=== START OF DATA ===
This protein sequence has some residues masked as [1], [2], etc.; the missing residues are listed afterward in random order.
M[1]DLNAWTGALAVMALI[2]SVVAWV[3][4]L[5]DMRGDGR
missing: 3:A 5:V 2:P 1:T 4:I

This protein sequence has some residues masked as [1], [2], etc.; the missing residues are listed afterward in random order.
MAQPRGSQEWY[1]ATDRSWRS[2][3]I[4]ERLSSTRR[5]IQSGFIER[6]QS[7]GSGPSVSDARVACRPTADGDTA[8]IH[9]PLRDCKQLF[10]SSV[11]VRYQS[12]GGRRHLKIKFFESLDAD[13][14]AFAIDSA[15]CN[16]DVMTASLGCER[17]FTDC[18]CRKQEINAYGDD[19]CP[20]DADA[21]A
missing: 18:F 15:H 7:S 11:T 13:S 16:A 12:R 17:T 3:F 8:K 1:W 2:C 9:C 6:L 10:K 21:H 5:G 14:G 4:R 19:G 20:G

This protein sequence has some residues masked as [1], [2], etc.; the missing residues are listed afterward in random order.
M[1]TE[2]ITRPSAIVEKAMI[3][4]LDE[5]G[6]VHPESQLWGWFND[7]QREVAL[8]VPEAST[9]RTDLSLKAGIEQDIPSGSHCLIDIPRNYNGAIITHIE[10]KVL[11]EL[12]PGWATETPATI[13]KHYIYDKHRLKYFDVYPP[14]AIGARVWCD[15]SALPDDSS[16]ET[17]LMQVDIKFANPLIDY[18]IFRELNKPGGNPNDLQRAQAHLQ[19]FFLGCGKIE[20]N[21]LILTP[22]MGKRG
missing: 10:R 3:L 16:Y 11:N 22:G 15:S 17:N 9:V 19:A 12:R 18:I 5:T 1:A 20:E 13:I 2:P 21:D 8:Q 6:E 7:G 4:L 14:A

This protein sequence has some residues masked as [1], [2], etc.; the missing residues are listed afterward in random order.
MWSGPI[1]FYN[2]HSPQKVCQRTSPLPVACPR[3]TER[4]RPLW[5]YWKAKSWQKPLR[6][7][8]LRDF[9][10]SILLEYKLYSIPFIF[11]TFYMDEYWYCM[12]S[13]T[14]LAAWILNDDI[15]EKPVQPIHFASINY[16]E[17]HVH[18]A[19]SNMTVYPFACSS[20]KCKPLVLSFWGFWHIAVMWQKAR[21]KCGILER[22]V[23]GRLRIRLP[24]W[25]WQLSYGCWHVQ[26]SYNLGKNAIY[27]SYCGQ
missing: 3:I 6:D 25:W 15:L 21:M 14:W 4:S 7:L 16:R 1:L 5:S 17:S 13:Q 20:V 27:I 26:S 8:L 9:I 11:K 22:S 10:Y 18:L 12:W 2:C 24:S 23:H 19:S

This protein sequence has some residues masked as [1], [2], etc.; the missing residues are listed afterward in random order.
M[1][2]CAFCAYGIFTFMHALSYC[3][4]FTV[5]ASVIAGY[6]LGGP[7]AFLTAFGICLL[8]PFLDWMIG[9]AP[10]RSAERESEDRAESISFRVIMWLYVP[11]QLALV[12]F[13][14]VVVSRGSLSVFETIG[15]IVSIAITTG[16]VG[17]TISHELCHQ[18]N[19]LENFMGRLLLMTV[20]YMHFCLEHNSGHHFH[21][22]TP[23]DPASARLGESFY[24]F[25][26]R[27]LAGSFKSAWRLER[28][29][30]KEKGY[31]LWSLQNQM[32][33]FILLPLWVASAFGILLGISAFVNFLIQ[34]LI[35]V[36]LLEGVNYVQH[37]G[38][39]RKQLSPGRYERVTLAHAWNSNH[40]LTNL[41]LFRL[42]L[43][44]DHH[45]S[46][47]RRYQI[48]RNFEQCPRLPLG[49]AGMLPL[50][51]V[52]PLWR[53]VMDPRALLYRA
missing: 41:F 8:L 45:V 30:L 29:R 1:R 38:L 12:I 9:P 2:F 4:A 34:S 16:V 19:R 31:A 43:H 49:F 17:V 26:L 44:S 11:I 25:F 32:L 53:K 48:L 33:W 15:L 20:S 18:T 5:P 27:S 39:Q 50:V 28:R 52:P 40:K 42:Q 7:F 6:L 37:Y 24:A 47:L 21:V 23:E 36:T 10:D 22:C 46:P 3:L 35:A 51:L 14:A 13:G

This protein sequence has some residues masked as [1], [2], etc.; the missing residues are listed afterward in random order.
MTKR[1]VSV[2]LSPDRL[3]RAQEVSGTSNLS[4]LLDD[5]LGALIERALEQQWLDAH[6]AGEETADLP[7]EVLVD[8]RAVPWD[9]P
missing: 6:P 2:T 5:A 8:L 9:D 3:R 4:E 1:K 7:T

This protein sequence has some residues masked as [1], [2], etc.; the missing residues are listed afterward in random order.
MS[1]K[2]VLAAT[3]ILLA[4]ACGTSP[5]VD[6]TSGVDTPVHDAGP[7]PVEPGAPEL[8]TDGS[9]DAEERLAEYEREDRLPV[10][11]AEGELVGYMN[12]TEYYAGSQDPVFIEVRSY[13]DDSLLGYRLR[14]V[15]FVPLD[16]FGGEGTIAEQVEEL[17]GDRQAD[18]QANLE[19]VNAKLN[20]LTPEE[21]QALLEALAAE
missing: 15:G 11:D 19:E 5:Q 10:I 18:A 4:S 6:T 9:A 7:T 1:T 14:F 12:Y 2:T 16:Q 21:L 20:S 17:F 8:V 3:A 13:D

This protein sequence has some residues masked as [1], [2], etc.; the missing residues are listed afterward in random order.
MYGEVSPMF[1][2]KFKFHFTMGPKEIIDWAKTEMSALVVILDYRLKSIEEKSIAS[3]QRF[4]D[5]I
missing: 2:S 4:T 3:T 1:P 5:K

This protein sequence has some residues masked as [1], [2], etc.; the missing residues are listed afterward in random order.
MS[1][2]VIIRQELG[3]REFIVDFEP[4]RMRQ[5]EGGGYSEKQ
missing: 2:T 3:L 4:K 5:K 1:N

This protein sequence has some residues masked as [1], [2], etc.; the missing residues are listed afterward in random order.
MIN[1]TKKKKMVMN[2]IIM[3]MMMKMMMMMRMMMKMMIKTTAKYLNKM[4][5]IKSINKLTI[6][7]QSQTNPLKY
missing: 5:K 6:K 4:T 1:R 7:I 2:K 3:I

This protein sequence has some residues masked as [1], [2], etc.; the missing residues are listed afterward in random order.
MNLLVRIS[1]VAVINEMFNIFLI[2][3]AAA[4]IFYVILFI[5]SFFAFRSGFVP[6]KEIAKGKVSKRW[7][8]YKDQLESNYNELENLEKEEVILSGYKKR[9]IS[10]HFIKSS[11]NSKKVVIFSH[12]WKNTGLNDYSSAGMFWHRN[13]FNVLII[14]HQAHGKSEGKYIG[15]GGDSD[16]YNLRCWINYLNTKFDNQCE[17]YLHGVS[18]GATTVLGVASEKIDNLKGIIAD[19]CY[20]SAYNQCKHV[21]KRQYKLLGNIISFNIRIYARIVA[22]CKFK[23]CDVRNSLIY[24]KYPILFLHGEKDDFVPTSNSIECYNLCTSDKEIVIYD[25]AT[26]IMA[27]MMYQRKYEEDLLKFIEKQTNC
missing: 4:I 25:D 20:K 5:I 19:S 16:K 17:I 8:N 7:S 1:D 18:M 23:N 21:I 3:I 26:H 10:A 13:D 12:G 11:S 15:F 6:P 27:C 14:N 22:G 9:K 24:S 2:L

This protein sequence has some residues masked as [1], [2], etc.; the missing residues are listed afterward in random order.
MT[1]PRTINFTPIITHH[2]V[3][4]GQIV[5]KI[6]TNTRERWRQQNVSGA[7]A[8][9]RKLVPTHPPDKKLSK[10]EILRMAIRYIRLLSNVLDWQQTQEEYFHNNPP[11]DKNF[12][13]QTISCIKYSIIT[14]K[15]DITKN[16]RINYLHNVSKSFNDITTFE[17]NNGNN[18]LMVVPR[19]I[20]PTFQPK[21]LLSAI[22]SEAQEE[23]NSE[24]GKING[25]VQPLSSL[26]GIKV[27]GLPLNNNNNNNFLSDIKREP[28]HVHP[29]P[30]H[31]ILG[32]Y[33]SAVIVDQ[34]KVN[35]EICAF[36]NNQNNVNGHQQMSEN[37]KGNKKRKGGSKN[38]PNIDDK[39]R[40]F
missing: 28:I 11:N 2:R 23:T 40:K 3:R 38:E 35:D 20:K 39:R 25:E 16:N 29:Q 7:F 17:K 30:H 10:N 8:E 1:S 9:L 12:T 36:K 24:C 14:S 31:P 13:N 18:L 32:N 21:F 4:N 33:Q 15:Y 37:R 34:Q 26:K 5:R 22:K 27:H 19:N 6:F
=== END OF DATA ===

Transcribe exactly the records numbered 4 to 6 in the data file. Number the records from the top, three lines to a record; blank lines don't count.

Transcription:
This protein sequence has some residues masked as [1], [2], etc.; the missing residues are listed afterward in random order.
MWSGPI[1]FYN[2]HSPQKVCQRTSPLPVACPR[3]TER[4]RPLW[5]YWKAKSWQKPLR[6][7][8]LRDF[9][10]SILLEYKLYSIPFIF[11]TFYMDEYWYCM[12]S[13]T[14]LAAWILNDDI[15]EKPVQPIHFASINY[16]E[17]HVH[18]A[19]SNMTVYPFACSS[20]KCKPLVLSFWGFWHIAVMWQKAR[21]KCGILER[22]V[23]GRLRIRLP[24]W[25]WQLSYGCWHVQ[26]SYNLGKNAIY[27]SYCGQ
missing: 3:I 6:D 25:W 15:L 21:M 14:W 4:S 7:L 16:R 1:L 5:S 17:S 13:Q 20:V 27:I 26:S 8:L 9:I 11:K 22:S 10:Y 18:L 12:W 2:C 24:S 23:H 19:S

This protein sequence has some residues masked as [1], [2], etc.; the missing residues are listed afterward in random order.
M[1][2]CAFCAYGIFTFMHALSYC[3][4]FTV[5]ASVIAGY[6]LGGP[7]AFLTAFGICLL[8]PFLDWMIG[9]AP[10]RSAERESEDRAESISFRVIMWLYVP[11]QLALV[12]F[13][14]VVVSRGSLSVFETIG[15]IVSIAITTG[16]VG[17]TISHELCHQ[18]N[19]LENFMGRLLLMTV[20]YMHFCLEHNSGHHFH[21][22]TP[23]DPASARLGESFY[24]F[25][26]R[27]LAGSFKSAWRLER[28][29][30]KEKGY[31]LWSLQNQM[32][33]FILLPLWVASAFGILLGISAFVNFLIQ[34]LI[35]V[36]LLEGVNYVQH[37]G[38][39]RKQLSPGRYERVTLAHAWNSNH[40]LTNL[41]LFRL[42]L[43][44]DHH[45]S[46][47]RRYQI[48]RNFEQCPRLPLG[49]AGMLPL[50][51]V[52]PLWR[53]VMDPRALLYRA
missing: 41:F 8:L 45:V 30:L 29:R 1:R 38:L 12:I 9:P 2:F 4:A 34:S 16:V 19:R 31:A 43:H 49:F 17:V 26:L 44:S 11:I 25:F 32:L 53:K 48:L 33:W 15:L 20:S 18:T 5:P 27:S 39:Q 50:V 28:R 52:P 40:K 42:Q 7:F 6:L 37:Y 24:A 47:L 21:V 23:E 36:T 10:D 22:C 46:P 3:L 35:A 51:L 14:A 13:G

This protein sequence has some residues masked as [1], [2], etc.; the missing residues are listed afterward in random order.
MTKR[1]VSV[2]LSPDRL[3]RAQEVSGTSNLS[4]LLDD[5]LGALIERALEQQWLDAH[6]AGEETADLP[7]EVLVD[8]RAVPWD[9]P
missing: 6:P 2:T 5:A 8:L 9:D 3:R 4:E 1:K 7:T